Tag Archives: grief

Teen Reviewed: And We Stay

And We StayTitle:  And We Stay

Author:  Jenny Hubbard

Summary: Seventeen-year-old Emily Beam is sent away to a boarding school in Massachusetts after her boyfriend shoots himself in the school library.  When she gets to Amherst School for Girls, she finds out that the town of Amherst is where Emily Dickinson spent much of her life. In the spirit of the woman who shares her name and birthday, Emily starts to write poems herself as she tries to cope with what she has been through.  Slowly, she begins to find her sea legs as she gradually develops new relationships and explores her changed existence through writing.

I started reading because:  I liked the concept, and I liked the idea of a novel written in half prose, half poetry.

I kept reading because:  the writing was incredible.  Every word was beautiful and used very intentionally.  I also loved how the characters slowly unfolded themselves throughout the book.

If Emily were in a yearbook, she would be voted:  Most Talented.

I would recommend this book to poetry lovers, and anyone who would like to do some contemplating of the big questions. While this book did make me laugh at times, it should be noted that it deals with some heavy subject matter and controversial issues, so it is not suitable for everyone.

–Hannah, Greenwood, Teen Blogger

12 Things To Do Before You Crash & Burn

12 Things To Do Before You Crash And BurnTitle:  12 Things To Do Before You Crash & Burn

Author:  James Proimos

Summary:  Sixteen-year-old James “Hercules” Martino completes twelve tasks while spending two weeks in Baltimore with his Uncle Anthony, and gains insights into himself, his uncle, and his recently deceased father, a self-help author and daytime talk show host who was beloved by the public but a terrible father.

​I started reading this book because I wanted to read something different from my norm. I searched SPL’s catalogue, refined by “teens” and “comedy”. Saw the cover, read the summary and decided to give it a shot.

The main character to this book would be voted:  Most Likely To Be a Comedian (Unintentionally).

This book reminds me of FAMILY because no matter what, every family is different
and each one has their own quirkiness.

Website of Interest: James Proimos

–Anastasia, Douglass-Truth Staffer

DTH

Four on a Theme: Leaving Something Behind

icon-books In the following four books you get to know characters posthumously through objects they left behind for the living. The recipients of these items not only unlock more information surrounding the person that passed on, but also discover more about the surviving.  Continue reading

Cracking the Hub: Under a Meth Moon

Hub Reading Challenge

I’m a few weeks into The Hub Challenge and have just finished my first book: Beneath a Meth Moon by Jacqueline Woodson.

As you can tell by the title Beneath a Meth Moon, this is a book about a girl who gets hooked on meth by her boyfriend and how it completely dismantles her life.  I finished the book on a bus going to a meeting downtown.  Not a good plan.  The ending got me a bit emotional, and I felt like the guys sitting across from me were looking at me in horrified fascination as I fought back the tears.  This book should come with a warning – don’t read in public unless you feel comfortable with P.D.E. (public displays of emotion).  Other than the near miss with crying on a bus in public, I’d call this book a sure winner.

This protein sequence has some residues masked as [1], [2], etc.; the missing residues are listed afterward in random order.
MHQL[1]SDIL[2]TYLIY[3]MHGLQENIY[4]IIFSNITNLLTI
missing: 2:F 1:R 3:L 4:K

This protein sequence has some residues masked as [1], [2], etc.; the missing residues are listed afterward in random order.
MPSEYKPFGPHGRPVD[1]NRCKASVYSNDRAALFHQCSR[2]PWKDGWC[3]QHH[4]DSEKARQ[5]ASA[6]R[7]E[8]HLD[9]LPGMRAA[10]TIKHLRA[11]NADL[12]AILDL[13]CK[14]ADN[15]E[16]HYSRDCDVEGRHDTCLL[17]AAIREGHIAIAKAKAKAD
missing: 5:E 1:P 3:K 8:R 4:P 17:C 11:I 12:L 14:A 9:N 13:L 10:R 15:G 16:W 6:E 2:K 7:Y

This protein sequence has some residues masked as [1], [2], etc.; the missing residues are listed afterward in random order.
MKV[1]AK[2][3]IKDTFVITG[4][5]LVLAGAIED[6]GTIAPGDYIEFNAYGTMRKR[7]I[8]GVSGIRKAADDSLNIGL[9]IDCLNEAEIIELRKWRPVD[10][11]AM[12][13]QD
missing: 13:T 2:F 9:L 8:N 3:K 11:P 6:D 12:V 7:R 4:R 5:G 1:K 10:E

I’m getting a slow start, but I still think I can finish the challenge!
 

Four on a Theme: Loss of a Sibling

The passing of a loved one is always difficult, and in the following four books characters must face the loss of a sibling. Each chooses to grieve in a different way: from embarking on road trips to composing a journal filled with famous (and not so famous) last words. No matter what, by dealing with death, these characters ultimately learn how to live.
Continue reading

Book Shorts: Mister Death's Blue-Eyed Girls

Title:  Mister Death’s Blue-Eyed Girls

Author:  Mary Downing Hahn

Summary:  Narrated from several different perspectives, tells the story of the 1956 murder of two teenaged girls in suburban Baltimore, Maryland.

I started reading it because… I read an interview with the author, Hahn, who said she based this story on a real life event that happened to her growing up.  Two teenage girls murdered in her small town caused no end of speculation and fear.

I kept reading because…  the suspense surrounding the murders and the escalation of events that seemed to overtake the townspeople in accusing the ex-boyfriend in order to neatly solve the crime, were masterfully written.

Main character(s): If they were in a yearbook, they would be voted Most Likely To: be 1950’s Normal.

Six Word Recap: Two girls murdered; boyfriend wrongly accused.

This book reminded me of a People Magazine or Dateline TV murder story because of the sordid details and the drama of the suspected but not charged boyfriend. The narrator, Nora, who knows all the players in this mystery, must work through her grief and her memories that could point to the boyfriend’s innocence.

Websites of interest: Mary Downing Hahn

Diane, Beacon Hill Librarian